With the majestic Rocky Mountains jutting up in the background, the town of Banff draws about 3 million visitors each year, making it one of the most visited communities in western Canada.
Tourists come for the skiing and the hiking. The cozy resorts with the big fireplaces. The spas and the restaurants.
Construction company Standard General Inc. came to Banff this year for another reason: as general contractor for the $22.8-million "Banff refreshing" project.
The goal of the project went beyond replacing century-old infrastructure. It involved reconstructing the streetscape to better profile Banff's natural surroundings, making the downtown more pedestrian-friendly and enjoyable for residents as well as visitors.
Not only did 2,800 m of water and sewer lines need to be removed and replaced in accordance with Parks Canada regulations, Standard General and the other contractors, including Associated Engineering and Earth Tech, had to complete the work with a minimal amount of disruption to the community. The town created a massive public awareness campaign to get the word out on what was going on and how to cope with the construction.
The work, officially to be completed Nov. 15, occurred in the 100 and 200 blocks of the downtown. Notable features of the project include:
- Wider sidewalks
- More rest spots so people can take in the scenery
- New LED lighting that has been designed to shine downward where needed, instead of into the sky
- New street/directional signage for vehicles and pedestrians
- Custom-designed street furniture and fixtures that directly reflect the surrounding elements and landscape
- More trees and landscaped areas
- Designated roadside loading zones that should make drop-offs and pick-ups more convenient
- Addition crosswalks
In addition, the town and its contractors worked to use as much recycled and reusable materials as they could. For example, asphalt removed from the original road was taken to the nearby Cascade Pits for grinding. It was then reused as the base for the new road. And the scrim for the wrapping of the hoarding will be reused by the town for future construction projects.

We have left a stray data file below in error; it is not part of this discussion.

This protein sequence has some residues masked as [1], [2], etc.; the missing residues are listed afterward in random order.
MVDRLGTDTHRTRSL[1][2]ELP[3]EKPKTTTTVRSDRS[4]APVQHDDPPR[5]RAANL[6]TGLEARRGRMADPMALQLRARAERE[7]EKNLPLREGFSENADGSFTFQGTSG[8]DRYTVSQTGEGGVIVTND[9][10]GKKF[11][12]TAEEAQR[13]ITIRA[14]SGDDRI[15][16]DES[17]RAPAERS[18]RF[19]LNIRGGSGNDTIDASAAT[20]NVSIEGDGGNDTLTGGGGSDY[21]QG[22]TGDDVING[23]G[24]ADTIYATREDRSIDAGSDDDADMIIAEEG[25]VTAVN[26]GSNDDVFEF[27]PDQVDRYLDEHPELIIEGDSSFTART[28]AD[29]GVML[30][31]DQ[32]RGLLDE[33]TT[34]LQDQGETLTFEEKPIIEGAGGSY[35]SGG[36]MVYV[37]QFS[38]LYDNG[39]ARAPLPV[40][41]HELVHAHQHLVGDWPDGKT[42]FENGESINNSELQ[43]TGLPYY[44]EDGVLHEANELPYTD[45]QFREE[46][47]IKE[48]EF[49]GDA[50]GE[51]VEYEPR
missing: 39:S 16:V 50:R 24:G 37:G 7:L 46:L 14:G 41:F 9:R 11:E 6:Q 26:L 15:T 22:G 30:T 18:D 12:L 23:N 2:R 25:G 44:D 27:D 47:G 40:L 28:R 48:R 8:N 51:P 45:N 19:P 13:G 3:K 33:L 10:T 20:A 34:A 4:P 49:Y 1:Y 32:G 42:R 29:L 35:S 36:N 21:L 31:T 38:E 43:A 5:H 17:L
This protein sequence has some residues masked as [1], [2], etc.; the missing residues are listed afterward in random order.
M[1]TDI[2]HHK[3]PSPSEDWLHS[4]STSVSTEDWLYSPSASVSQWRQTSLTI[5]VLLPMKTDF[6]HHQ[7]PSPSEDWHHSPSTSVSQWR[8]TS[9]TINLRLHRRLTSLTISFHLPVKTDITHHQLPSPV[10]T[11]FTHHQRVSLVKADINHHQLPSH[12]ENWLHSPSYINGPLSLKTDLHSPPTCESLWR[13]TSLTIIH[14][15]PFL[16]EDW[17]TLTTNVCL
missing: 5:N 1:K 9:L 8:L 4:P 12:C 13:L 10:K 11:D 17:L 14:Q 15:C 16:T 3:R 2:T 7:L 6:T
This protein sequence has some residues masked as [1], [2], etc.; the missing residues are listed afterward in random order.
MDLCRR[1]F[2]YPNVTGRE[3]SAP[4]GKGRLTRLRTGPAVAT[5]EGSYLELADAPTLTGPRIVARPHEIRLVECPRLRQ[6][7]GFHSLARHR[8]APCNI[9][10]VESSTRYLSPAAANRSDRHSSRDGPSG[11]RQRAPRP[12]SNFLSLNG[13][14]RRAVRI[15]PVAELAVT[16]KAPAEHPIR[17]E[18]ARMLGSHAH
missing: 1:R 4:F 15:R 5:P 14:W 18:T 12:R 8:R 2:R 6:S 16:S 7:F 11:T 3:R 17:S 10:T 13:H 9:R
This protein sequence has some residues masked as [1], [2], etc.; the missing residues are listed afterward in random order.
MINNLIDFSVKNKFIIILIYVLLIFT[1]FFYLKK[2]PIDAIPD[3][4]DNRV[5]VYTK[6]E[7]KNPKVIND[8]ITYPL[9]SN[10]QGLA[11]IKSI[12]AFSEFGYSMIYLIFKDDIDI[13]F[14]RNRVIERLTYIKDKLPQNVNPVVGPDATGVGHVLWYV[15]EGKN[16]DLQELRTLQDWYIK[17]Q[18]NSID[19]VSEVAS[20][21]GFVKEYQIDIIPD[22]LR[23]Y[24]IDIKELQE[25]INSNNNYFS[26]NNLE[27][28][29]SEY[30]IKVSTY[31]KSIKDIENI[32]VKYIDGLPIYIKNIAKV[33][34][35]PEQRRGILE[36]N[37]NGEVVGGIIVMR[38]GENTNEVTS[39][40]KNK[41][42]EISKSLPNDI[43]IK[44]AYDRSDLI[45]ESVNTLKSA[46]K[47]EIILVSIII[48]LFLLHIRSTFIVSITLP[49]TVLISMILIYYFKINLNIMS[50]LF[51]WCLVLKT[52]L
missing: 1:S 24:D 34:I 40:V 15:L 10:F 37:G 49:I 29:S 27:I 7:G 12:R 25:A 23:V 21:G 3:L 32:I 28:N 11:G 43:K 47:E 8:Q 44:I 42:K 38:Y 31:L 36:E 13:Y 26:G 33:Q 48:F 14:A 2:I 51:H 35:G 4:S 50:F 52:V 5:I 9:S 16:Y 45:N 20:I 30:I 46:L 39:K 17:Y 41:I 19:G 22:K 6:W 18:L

When Red Deer County learned the city of Red Deer wasn't going to renew a longstanding agreement to use the city's landfill site, the county had six months to come up with an alternative.
The solution: a new waste transfer facility.
The scope of the fast-tracked project involved extensive landscaping to 20 km of land south Red Deer. It also involved the construction of a number of facilities such as a scale and scale house, pesticide container recycling building and a household hazardous waste building.
On April 20, the Horn Hill Solid Waste Transfer Station opened to deliver full waste services. It handles about 1,700 tonnes of waste a month.
Horn Hill is unique not only because of the volumes of sold waste processed but also because of the materials it diverts. It accepts the usual household waste such as paper and plasticrd, but it also diverts scrap metal, tires, electronic waste, household hazardous waste, and empty pesticide container jugs from the agricultural community.
PCL Construction Management Inc. built the building while UMA was the landscape architects. Project Managers were: Darryl Langille, B.A., Arch. Tech., A. D. Williams Engineering, and Wayne Gustafson, P.Eng., A. D. Williams Engineering Red Deer branch manager
If you didn't know it, you could mistake the new $21.5-million parkade at Rockyview General Hospital in Calgary for an office building. That's because, unlike other parkades, you don't see open gaps along the side of the building. Instead, the exterior is clad with coloured glass and aluminum panels.
The parkade, located in front of the hospital, has been built into the side of a hill so that the first floor is level with the roadway at the bottom of the hill and the fourth storey is level with the main floor of the hospital. The parkade consists of precast concrete with a cast-in-place earthen retaining wall that's four storeys high. It has 547 stalls.
The Stantec-designed structure is expected to accommodate a one-storey office building in the future. The general contractor was Cana Management.